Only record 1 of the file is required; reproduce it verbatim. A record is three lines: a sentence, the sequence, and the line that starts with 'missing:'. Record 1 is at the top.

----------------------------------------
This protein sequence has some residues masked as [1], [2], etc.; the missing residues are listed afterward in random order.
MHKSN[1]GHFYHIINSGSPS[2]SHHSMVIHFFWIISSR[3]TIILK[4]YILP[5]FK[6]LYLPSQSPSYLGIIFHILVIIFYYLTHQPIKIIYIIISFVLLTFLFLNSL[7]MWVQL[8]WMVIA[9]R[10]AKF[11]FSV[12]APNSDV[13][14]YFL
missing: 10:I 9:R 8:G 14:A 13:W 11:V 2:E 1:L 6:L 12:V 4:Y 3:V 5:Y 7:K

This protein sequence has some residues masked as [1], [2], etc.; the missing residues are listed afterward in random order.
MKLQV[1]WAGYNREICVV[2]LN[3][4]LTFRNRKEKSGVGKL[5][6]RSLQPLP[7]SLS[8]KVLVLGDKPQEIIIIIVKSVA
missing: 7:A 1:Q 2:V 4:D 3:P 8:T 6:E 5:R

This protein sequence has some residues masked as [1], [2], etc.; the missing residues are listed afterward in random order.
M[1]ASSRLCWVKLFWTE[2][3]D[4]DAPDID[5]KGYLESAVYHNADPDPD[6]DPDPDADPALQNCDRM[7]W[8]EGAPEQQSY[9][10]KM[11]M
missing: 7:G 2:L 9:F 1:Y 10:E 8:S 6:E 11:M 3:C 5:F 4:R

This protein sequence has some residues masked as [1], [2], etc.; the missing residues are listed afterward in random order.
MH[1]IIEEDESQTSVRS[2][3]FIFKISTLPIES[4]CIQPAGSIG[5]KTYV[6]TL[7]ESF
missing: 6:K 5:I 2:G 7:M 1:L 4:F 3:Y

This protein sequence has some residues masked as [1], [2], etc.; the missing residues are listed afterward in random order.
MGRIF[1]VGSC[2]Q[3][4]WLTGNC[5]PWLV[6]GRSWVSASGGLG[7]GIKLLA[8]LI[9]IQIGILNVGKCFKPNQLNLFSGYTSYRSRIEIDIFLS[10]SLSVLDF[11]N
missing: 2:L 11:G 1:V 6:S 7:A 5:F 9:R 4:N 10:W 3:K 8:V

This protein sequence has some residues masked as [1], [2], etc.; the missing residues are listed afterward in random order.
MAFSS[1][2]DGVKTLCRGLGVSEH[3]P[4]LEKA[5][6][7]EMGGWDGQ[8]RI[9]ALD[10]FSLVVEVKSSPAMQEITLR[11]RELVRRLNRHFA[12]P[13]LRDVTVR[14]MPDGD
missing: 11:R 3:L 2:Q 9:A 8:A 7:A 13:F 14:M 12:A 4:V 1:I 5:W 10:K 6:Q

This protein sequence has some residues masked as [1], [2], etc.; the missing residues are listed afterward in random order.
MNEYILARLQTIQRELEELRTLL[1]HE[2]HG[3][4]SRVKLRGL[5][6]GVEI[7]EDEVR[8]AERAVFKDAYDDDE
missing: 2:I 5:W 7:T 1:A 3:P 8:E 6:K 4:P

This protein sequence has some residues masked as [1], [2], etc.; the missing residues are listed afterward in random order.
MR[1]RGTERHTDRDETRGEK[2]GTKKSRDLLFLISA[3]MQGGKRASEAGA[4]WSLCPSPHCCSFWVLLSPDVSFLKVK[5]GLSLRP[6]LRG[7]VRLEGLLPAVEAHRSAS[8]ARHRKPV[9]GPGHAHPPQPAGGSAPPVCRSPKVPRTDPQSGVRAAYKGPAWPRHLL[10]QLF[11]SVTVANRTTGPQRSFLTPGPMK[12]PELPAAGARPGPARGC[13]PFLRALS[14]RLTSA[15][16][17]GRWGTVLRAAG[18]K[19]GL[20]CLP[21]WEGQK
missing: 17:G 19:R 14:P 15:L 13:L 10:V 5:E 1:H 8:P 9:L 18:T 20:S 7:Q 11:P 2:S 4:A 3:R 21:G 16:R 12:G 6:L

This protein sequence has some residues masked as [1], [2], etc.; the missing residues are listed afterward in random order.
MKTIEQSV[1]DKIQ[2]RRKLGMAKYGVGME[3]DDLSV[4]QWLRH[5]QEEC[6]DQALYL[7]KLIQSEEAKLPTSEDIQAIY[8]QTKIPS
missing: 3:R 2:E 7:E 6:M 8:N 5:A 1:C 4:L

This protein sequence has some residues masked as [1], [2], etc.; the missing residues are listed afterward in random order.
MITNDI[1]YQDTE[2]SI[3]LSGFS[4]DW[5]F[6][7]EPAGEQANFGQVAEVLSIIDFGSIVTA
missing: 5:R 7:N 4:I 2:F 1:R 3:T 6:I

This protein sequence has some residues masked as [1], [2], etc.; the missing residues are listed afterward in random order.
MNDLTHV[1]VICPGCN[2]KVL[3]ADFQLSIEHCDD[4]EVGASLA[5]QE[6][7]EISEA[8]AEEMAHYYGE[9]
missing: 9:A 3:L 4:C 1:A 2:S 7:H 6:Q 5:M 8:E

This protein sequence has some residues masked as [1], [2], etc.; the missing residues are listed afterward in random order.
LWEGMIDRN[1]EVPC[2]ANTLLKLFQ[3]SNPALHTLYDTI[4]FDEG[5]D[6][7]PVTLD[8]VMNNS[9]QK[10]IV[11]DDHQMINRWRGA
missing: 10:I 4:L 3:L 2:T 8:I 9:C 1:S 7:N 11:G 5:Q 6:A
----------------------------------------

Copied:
This protein sequence has some residues masked as [1], [2], etc.; the missing residues are listed afterward in random order.
MHKSN[1]GHFYHIINSGSPS[2]SHHSMVIHFFWIISSR[3]TIILK[4]YILP[5]FK[6]LYLPSQSPSYLGIIFHILVIIFYYLTHQPIKIIYIIISFVLLTFLFLNSL[7]MWVQL[8]WMVIA[9]R[10]AKF[11]FSV[12]APNSDV[13][14]YFL
missing: 10:I 9:R 8:G 14:A 13:W 11:V 2:E 1:L 6:L 12:V 4:Y 3:V 5:Y 7:K